Leaving General Howard far behind, the three non-treaty bands had recrossed the Salmon. They were now ready to venture out of the protection of the rugged Salmon River country and strike out across the open, level Camas Prairie. On July 3, 1877, William Foster and Charley Blewett were sent out from Cottonwood to scout for the Nez Perce. Meanwhile, a Nez Perce scout, Red Spy, was standing guard for the camp of the main party. Scouts Blewett and Foster got as far as the ridge to the north-northwest of the Foster grave.

Red Spy shot Blewett. Foster attempted to rescue his partner but had to flee for his own life.

When morning came, I heard a gun report and the echo of a song. I saw a warrior on a horse and Indians all about him.... Seeyakoon llppilp [Red Spy], the mounted warrior, said, "Some white men almost kill me. I suppose scouts — two white men coming this way They didn't look like soldiers."

The white men had seen him, Seeyakoon told us, as he was watching on guard away off from camp. They made for him. Seeyakoon jumped from his horse and dodged behind rocks. They fired at him. When they did that, he ran toward them, keeping hid by rock protection. He was not afraid! He killed one of them, shot him through the head. The other man got away.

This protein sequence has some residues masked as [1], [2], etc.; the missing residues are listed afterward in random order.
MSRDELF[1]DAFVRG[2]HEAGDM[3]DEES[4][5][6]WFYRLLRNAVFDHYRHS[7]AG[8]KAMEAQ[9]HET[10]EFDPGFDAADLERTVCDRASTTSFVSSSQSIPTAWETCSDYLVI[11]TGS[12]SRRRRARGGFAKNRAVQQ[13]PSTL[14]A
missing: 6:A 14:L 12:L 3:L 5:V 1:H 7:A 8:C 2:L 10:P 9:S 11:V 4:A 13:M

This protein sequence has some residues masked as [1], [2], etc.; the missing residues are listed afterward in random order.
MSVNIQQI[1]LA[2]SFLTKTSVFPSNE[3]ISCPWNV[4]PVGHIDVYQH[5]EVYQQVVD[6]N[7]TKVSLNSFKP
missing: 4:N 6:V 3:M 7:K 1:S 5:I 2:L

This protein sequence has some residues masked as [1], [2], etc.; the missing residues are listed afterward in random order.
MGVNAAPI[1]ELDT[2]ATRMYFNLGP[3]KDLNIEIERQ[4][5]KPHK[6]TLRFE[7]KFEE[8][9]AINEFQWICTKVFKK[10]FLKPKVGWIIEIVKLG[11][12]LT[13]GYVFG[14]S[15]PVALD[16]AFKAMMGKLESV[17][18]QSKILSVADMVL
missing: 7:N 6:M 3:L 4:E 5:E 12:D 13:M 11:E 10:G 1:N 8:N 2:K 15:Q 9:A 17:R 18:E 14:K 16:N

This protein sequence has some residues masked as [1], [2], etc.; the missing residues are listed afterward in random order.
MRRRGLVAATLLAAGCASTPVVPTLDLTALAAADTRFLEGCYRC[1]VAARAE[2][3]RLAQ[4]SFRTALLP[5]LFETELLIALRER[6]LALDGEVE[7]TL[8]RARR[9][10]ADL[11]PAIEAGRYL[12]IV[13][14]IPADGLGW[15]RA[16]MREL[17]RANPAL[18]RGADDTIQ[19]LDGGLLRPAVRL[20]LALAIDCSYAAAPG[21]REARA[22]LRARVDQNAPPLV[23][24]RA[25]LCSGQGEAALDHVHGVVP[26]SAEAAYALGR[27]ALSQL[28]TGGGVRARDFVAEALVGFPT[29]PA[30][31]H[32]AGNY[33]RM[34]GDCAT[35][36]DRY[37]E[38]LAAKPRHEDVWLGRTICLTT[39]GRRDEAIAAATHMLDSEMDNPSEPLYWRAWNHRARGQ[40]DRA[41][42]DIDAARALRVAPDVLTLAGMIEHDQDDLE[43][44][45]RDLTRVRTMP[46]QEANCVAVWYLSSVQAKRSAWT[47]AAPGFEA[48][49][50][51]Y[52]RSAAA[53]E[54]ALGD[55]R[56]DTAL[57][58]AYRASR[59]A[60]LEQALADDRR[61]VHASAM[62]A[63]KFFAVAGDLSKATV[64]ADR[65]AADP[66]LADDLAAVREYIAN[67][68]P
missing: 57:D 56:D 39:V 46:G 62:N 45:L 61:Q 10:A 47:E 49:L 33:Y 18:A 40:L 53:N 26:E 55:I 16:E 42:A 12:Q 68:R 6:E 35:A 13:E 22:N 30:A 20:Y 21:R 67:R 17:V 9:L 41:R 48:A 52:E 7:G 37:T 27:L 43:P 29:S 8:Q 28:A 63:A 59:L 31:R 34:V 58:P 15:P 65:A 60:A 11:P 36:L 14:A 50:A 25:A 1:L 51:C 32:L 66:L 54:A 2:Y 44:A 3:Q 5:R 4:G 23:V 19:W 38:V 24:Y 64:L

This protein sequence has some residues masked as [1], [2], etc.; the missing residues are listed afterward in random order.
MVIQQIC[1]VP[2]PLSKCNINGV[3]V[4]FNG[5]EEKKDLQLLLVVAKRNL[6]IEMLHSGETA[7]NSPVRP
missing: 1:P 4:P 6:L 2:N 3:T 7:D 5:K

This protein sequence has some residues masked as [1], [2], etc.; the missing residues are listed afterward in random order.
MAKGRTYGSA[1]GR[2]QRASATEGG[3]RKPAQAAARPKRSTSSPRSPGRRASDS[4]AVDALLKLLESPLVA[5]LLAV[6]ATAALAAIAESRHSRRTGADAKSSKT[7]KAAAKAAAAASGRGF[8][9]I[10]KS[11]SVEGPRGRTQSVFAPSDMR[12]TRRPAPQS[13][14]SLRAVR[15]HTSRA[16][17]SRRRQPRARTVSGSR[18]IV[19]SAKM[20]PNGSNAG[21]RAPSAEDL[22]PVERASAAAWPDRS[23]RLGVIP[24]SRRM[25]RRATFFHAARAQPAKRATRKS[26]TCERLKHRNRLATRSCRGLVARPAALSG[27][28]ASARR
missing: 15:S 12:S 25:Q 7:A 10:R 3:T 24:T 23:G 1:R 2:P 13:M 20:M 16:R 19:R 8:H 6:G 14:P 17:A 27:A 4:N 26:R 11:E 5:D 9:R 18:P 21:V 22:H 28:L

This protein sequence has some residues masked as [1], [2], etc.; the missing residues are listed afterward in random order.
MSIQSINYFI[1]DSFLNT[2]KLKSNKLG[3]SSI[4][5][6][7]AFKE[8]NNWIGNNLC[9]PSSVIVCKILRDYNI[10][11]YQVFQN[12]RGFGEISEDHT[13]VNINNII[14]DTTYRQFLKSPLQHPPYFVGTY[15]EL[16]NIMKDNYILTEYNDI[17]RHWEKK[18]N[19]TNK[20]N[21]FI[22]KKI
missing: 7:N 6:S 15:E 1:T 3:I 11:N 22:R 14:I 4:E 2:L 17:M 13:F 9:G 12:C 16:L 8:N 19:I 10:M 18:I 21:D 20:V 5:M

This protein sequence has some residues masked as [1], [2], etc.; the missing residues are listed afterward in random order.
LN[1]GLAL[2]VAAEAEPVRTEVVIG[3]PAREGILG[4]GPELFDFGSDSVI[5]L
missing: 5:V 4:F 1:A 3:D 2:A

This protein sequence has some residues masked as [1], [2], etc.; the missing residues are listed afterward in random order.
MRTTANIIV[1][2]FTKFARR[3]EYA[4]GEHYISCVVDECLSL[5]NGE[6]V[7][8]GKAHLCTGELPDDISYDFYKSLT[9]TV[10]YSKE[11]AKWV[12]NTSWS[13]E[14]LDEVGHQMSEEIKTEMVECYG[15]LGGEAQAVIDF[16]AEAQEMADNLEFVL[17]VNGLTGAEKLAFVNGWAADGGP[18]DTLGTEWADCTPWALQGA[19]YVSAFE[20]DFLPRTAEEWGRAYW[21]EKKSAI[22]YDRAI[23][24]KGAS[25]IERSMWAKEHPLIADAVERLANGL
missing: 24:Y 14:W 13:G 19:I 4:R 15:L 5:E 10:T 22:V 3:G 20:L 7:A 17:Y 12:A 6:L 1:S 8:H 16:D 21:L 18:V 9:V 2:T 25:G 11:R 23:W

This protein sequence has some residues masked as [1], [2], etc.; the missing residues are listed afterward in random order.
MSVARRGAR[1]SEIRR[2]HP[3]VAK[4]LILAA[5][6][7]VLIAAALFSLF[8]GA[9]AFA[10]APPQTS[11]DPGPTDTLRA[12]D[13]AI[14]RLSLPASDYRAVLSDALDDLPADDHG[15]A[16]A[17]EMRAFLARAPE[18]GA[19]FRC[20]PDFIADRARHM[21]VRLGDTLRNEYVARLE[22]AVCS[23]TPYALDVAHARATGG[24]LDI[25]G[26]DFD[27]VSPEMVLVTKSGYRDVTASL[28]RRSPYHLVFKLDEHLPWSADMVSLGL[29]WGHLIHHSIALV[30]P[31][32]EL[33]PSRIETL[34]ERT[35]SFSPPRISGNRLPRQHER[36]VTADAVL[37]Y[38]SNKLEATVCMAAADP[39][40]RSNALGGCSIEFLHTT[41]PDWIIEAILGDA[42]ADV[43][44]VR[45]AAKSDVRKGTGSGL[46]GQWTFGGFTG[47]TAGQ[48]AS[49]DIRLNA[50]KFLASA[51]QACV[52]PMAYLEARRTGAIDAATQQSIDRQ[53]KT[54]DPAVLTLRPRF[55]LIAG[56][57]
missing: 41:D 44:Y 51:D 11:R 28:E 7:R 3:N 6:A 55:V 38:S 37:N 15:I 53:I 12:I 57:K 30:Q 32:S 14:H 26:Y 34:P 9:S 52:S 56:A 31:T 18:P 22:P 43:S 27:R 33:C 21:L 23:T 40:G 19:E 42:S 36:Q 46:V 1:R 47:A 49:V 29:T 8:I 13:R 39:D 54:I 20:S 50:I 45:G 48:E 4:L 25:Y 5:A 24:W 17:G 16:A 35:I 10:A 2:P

Yellow Wolf

Back at Cottonwood, a squad of ten men under Lieutenant Sevier M. Rains along with Foster and another guide rode out in search of Blewett. Red Spy had, of course, raised the alarm at the Nez Perce camp, and a party of warriors set out from there. They reached the top of the ridge to the north here, saw the military camp at Cottonwood, and fanned out in the two ravines above.

Lieutenant Rains had been told to keep to the high ground, but apparently became careless and came up toward this area in search of Blewett's body.

My friends went after those soldiers, and I overtook them. There was shooting, and one soldier fell from his horse. Then another went down a little way from us. Soon a third fell; and another and another, not far apart, went to the ground. Some distance on, a man — maybe wounded — got down from his horse and was killed. I will not hide anything. That part of the fight was not long. Those six soldiers did not get up.

The remaining six soldiers ran their horses up a hill, maybe one half mile. Then they jumped off and lay among some rocks, and began shooting.

Yellow Wolf

Only William Foster is buried at the site near Cottonwood.

Lieutenant Rains and the men of his command are now buried in the cemetery at Fort Walla, Washington.



The Nez Perce Flight to Canada - An Introduction

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